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Cabinet-style executives introduced by councils ahead of the Local Government Bill have failed to increase transpar...
Cabinet-style executives introduced by councils ahead of the Local Government Bill have failed to increase transparency and community involvement, according to research for the Improvement and Development Agency and the DETR.

A report on six unnamed councils with cabinets says the tendency for them to meet in private made it 'hard to see how executives as currently constructed will contribute in terms of openness and inclusiveness'.

Overall, the councils were 'struggling' to establish effective overview and scrutiny. Scrutiny committees had difficulty establishing a meaningful role and received only limited dedicated officer support.

The report, New forms of political management arrangements, says the role of the public and other council partners in the scrutiny process - particularly by being co-opted onto scrutiny committees - needs to be developed more before the structures can contribute to a greater sense of inclusiveness.

The report, written by a team from Inlogov at the University of Birmingham, says: 'Some of the current opaqueness of the new systems will have to dissipate before real benefits in terms of accountability can be achieved.'

Consultation on setting up the new structures had been 'patchy'. Four of the six councils had not consulted the public at all.

Most of the councils surveyed had failed to fully exploit the advantages presented by cabinets because they had not linked restructuring with modernisation. If this were done, the new structures might strengthen service delivery and community leadership, it concludes.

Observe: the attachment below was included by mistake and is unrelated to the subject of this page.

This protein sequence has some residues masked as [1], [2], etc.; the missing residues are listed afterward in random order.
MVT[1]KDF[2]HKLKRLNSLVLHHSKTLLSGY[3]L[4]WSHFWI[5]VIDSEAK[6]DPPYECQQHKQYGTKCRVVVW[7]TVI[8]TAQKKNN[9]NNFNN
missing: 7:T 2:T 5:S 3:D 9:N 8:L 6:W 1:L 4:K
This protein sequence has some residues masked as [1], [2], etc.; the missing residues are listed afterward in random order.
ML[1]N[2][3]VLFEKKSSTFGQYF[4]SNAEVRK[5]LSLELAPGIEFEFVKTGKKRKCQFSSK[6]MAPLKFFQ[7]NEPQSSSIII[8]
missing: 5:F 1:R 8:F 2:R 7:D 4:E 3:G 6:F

The government is still confident many of the problems could be solved after the Local Government Bill becomes law. The DETR said: 'The way most councils are developing the new arrangements isn't what's intended. That will come with further experimentation and the publication of guidance . . . We're not going to get it right first time.'

Speaking at the report's launch, local government minister Beverley Hughes said: 'There are many valuable lessons to be learned, not least that you cannot just

put one part of the structure in place and hope the rest fits in . . . It is only by thinking about it, and getting all parts right that you will be able to realise the potential of the arrangements.'

But the report's findings fuelled claims from freedom of information campaigners that local government restructuring will lead to greater secrecy. Campaign

for Freedom of Information researcher Andrew Ecclestone said passing the Bill in its present state would not deal with his concerns about secrecy in the new executives.

New forms of political management arrangements is available from IDeA, tel: 020 7296 6522.

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